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6 Responses to “Ben Carson downplays the Confederate flag”

  1. Badgerite says:

    If he is comparing the Confederate flag to the Nazi Swastika, well, that works for me.
    They are equally deplorable. The only real museum I can think of where it might be appropriate to show the Nazi Swastika would be the National Holocaust Museum. The two are intertwined and cannot be separated. The same can be said for the Confederate flag and the institution of slavery in this country and its lingering effects.

  2. ComradeRutherford says:

    And Hanuman, my fav, the monkey god.

    The princess heard hanuman and his monkey army tearing up the orchard. She went and asked ‘You are a fearsome god, what are you doing?’ He said, “isn’t this what monkeys are supposed to do???’

  3. Indigo says:

    and Shiva and Vishnu and Rama and Ganesha and many times the major players in the entire pantheon. It’s fascinating how they do that.

  4. ComradeRutherford says:

    ANd everywhere in India are ‘Public Carriers’, large flatbed trucks that you can hire to move things. They have large signboards above the cabs with the owner’s name and contact info and many of them are adorned with swastikas.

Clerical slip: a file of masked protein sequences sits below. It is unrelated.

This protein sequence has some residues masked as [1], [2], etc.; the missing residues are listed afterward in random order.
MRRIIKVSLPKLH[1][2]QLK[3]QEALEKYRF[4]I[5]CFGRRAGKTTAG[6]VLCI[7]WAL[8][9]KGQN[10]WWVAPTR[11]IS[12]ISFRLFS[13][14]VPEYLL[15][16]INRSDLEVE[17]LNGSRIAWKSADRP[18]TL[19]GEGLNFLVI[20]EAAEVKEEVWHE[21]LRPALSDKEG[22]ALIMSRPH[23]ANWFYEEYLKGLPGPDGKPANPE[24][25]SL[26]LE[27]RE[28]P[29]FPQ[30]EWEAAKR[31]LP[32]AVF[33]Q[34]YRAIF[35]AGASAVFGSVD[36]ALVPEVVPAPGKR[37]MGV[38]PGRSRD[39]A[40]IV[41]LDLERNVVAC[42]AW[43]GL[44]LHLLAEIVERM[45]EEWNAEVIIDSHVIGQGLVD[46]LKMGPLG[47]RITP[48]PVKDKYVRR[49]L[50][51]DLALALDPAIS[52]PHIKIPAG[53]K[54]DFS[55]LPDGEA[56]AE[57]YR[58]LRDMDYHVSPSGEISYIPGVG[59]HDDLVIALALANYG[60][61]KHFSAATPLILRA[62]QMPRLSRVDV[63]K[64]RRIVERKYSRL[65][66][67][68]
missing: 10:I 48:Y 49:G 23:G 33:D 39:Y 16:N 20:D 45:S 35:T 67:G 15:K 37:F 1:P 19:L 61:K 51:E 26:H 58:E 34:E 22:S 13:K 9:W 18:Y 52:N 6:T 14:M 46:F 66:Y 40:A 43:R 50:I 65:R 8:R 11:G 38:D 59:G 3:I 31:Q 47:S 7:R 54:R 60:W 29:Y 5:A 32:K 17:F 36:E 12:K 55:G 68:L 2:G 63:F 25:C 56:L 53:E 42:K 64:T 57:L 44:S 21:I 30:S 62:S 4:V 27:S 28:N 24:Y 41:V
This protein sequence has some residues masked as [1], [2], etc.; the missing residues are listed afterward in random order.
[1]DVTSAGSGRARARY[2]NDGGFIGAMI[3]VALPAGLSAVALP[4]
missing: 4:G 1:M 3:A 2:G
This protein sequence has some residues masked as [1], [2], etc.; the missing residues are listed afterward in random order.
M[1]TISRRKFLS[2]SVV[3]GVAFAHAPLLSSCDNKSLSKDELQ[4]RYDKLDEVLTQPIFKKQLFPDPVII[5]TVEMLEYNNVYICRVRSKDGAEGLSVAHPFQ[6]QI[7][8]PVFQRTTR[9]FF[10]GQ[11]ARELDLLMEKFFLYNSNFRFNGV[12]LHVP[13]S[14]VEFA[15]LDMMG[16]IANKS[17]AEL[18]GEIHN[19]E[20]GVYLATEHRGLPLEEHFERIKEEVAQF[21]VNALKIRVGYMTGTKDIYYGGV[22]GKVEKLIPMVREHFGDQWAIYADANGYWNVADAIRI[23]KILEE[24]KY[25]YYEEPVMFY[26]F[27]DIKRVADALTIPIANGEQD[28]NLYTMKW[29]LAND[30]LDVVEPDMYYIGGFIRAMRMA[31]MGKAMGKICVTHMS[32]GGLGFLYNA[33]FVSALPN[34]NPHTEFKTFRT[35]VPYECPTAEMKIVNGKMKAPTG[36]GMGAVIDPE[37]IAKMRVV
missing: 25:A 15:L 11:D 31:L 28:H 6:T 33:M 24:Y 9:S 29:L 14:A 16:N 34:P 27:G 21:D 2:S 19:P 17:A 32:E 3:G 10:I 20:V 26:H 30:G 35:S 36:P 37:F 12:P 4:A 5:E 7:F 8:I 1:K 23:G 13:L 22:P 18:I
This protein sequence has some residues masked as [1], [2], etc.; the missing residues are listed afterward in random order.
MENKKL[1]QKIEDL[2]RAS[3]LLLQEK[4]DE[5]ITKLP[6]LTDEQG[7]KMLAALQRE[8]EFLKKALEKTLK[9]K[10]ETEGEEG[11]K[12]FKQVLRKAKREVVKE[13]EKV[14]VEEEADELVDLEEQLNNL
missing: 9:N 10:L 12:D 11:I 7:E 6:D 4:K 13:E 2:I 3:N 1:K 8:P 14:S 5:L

5. ComradeRutherford says:

    Hey, what’s the big deal? That flag represents the proud America tradition of white supremacy and the natural place of black people as slaves. How is that wrong?

  6. Indigo says:

    The trouble with those kinds of conversation is that they start in ignorance and end where they started. The tilted swastika is emblematic of the Nazi social movement but the swastika itself, squared horizontal, is an ancient Hindu logo of the sun and an enduring symbol of the Buddha, used on many Asian maps to indicate the location of Buddhist temples. It’s very common to see statues of the Buddha with swastikas on the palms of the feet and hands and sometimes on the chest. Answering Carson’s pathetic remarks with incomplete information does not deepen the understanding of anything.